A couple of months back a good friend, Arjun, sent me an email. He wrote passionately about something called the Yorkshire Three Peaks challenge – 24miles of hiking to be done over about a 12 hour timeframe. It was a call to action. Though I probably hadn’t walked 10miles in one stretch prior to the challenge I was game – I could see vicariously through my sister’s experience of trekking about Peru the transformational power it had had on her.
Two days before the hike Zoe, a compassionate colleague, grabbed me by the scruff of the neck and made sure I had the right gear and clothing.
Along the way we met many interesting people, several of who were in our group. Discussion ranging from how people like their porridge in the morning to personal and spiritual development ensued. Dr Emma, if you read this please post a link to your conference talks.
About 14miles into the hike I approached an open lush green flat expanse. On either side of the path I walked were goats – no more than a foot or two away. They grazed peacefully whilst their offspring played about them. I smiled and the smile stayed. Without a spoken word I greeted the goats, and they welcomed me. I greeted the earth and it shone a vivid light green. The clear air brushed itself alongside me to make its presence felt, much like a hug from an old friend. The presence in that moment moved me to tears.
After reaching the third and final peak, about 20miles in, I sat down and rested for 15minutes whilst the group caught up. My muscles cooled and when it came time to make the final leg of the journey I began feeling a sharp pain on the outside of my right knee when I stepped with my right leg. I became heavily reliant on the walking stick and my pace slowed considerably, as was the case with my friend Prit. The rest of the group descended the final peak and before long they were out of sight. The descent looked treacherous; a steep downward route on uneven footing. As I stared at the route toward flat land, I caught myself thinking one wrong step and I’m rolling. However, there was no other choice; nobody else could take the footsteps I had to tread so that’s what I did. I focussed on each step, as if it were the only step. After taking several steps, I would look up to figure out the path to take but carry onto the next step before the reality of the situation was clouded by thought.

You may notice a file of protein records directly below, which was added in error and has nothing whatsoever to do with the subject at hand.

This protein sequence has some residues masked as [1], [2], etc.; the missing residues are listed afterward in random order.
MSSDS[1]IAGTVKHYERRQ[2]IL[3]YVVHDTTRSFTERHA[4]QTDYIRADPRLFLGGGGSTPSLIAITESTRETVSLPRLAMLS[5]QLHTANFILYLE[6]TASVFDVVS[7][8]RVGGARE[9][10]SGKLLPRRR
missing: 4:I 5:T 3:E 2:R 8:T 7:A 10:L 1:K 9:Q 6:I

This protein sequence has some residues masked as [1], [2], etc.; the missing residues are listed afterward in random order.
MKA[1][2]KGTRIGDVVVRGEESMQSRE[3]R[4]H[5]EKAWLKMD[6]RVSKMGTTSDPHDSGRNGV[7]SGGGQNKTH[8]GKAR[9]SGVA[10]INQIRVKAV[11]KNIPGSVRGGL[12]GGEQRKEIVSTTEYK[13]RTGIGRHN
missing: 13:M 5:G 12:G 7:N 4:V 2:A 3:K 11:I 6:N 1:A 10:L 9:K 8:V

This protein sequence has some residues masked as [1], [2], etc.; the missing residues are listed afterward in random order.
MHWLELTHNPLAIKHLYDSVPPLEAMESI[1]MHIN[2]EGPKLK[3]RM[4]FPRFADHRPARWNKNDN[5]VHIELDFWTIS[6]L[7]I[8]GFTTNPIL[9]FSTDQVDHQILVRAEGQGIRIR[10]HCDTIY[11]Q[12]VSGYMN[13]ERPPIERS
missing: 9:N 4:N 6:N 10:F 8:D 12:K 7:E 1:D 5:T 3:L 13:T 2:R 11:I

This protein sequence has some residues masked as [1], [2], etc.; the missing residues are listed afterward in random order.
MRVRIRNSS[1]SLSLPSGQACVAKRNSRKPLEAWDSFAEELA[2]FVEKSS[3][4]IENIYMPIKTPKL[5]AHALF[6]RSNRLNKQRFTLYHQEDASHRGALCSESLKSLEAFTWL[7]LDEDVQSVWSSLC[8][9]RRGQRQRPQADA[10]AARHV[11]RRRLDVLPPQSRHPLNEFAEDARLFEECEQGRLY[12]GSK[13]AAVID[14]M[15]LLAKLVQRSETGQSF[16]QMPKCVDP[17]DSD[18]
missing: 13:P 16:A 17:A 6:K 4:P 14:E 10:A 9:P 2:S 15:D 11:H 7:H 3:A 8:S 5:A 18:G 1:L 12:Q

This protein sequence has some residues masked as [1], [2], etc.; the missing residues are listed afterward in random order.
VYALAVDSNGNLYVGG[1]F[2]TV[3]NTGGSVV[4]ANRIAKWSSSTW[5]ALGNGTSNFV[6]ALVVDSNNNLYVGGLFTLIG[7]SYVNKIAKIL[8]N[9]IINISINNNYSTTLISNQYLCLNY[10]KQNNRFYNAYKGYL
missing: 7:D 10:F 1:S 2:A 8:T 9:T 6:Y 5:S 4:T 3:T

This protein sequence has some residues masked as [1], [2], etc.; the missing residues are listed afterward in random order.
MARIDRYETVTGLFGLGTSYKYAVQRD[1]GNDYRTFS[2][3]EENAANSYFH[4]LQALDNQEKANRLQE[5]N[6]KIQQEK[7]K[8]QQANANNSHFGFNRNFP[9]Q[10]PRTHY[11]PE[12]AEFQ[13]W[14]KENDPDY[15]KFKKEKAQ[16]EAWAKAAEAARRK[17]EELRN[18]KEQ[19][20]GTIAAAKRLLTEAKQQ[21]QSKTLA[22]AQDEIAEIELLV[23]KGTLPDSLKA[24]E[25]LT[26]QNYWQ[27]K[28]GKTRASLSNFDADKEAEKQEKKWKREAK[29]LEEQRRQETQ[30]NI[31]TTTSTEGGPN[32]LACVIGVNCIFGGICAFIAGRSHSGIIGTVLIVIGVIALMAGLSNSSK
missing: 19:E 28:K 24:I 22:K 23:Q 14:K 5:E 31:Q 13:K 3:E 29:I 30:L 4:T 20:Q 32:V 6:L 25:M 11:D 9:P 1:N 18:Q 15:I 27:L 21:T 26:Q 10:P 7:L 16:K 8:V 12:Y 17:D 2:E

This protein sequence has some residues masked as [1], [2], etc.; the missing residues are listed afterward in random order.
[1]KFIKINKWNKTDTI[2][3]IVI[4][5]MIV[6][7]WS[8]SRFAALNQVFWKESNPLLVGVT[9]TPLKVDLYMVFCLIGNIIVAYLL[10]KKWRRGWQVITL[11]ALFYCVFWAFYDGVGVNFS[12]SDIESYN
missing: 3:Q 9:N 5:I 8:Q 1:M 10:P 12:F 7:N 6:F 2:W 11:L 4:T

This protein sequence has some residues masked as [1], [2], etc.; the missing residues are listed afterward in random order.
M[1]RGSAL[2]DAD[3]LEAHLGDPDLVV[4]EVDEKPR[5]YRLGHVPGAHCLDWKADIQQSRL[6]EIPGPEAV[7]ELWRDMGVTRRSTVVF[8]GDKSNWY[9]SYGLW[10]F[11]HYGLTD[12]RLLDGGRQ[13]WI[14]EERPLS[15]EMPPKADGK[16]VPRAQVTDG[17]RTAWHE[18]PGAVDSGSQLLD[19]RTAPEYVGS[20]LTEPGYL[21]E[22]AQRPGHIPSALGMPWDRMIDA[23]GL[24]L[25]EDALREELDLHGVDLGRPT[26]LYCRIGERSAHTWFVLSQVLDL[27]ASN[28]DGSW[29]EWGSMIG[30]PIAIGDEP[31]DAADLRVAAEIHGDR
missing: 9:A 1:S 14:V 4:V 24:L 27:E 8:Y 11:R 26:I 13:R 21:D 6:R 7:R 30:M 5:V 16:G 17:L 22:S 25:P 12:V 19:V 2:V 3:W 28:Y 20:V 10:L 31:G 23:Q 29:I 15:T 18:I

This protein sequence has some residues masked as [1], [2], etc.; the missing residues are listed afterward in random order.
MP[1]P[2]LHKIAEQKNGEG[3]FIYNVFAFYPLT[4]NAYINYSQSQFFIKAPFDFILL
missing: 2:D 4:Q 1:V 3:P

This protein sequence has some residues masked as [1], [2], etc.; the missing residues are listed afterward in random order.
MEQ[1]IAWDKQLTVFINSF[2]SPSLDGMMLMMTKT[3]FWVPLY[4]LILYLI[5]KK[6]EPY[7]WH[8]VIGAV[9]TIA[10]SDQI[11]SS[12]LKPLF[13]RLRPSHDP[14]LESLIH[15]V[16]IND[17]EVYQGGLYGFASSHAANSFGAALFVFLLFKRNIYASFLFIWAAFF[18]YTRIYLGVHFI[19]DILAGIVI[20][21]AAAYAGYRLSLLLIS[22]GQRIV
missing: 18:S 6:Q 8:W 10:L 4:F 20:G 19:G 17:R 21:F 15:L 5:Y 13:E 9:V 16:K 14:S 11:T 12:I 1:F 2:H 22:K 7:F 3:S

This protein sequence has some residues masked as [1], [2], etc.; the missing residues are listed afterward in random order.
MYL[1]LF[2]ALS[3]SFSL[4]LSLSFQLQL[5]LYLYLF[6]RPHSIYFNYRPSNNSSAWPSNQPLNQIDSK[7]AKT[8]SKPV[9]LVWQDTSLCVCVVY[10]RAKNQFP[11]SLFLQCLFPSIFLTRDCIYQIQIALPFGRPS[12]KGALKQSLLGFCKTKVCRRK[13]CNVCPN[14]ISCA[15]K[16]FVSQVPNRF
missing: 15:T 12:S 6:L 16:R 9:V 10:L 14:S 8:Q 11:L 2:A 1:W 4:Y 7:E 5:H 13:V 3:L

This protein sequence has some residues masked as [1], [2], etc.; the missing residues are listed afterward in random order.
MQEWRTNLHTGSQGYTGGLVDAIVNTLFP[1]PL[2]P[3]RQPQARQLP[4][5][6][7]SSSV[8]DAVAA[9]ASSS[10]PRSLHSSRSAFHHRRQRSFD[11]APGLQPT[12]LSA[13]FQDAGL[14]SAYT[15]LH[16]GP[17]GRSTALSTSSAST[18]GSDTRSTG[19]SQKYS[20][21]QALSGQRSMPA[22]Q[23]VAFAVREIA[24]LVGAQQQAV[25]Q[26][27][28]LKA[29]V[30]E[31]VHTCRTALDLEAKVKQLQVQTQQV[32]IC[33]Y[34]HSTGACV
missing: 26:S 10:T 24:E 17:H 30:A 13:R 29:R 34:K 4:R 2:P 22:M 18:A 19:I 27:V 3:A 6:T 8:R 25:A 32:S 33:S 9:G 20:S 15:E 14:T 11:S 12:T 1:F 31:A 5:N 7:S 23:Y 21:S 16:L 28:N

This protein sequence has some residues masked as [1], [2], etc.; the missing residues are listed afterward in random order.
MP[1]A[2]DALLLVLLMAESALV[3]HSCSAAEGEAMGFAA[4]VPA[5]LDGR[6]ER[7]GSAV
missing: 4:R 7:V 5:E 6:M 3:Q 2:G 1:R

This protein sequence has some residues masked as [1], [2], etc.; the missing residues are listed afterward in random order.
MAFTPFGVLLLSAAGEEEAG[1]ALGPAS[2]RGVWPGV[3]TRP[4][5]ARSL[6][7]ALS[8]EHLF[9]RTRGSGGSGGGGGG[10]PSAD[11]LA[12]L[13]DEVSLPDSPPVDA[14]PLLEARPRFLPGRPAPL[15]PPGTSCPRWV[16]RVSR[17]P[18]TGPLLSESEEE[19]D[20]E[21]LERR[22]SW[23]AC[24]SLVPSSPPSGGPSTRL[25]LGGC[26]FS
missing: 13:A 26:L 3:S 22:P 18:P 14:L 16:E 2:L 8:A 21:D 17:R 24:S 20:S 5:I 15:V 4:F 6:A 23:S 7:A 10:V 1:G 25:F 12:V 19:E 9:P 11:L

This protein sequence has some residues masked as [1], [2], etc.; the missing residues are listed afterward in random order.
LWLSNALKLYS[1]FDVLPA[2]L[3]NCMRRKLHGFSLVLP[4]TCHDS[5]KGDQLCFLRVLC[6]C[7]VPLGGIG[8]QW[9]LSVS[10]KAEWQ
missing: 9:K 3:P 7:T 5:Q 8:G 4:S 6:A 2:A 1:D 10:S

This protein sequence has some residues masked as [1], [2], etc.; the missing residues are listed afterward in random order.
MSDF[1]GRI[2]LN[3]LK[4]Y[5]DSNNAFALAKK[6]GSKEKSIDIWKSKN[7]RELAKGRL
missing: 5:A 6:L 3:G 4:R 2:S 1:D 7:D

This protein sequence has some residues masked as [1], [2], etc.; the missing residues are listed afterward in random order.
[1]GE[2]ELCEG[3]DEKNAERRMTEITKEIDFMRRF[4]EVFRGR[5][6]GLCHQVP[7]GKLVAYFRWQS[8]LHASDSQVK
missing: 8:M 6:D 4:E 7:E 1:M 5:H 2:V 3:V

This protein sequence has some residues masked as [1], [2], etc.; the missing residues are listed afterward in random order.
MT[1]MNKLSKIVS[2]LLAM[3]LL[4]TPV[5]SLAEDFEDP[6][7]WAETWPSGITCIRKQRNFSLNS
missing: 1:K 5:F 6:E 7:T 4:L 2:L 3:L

Having finally reached the bottom of the descent the flat path seemed to go on without end, my group was nowhere in sight. I thought about the story of Sisyphus and how a man condemned to roll a boulder up a hill to watch it roll down for eternity can find meaning in life. As I limped up a one way road, I saw a sheep stood on the wrong side of the gate. I approached the gate and the sheep stepped back. I unlocked the gate and pulled, it wouldn’t open, so I pulled harder until the earth beneath it surrendered. I looked at the sheep and before I could gesture it to get back inside, it rebelled and shot off down the road. I pushed the gate once, and then twice, it closed, and again I was reminded of Sisyphus.
Taking the final few steps I saw my group, group number 7, hugging and congratulating each other. I joined them.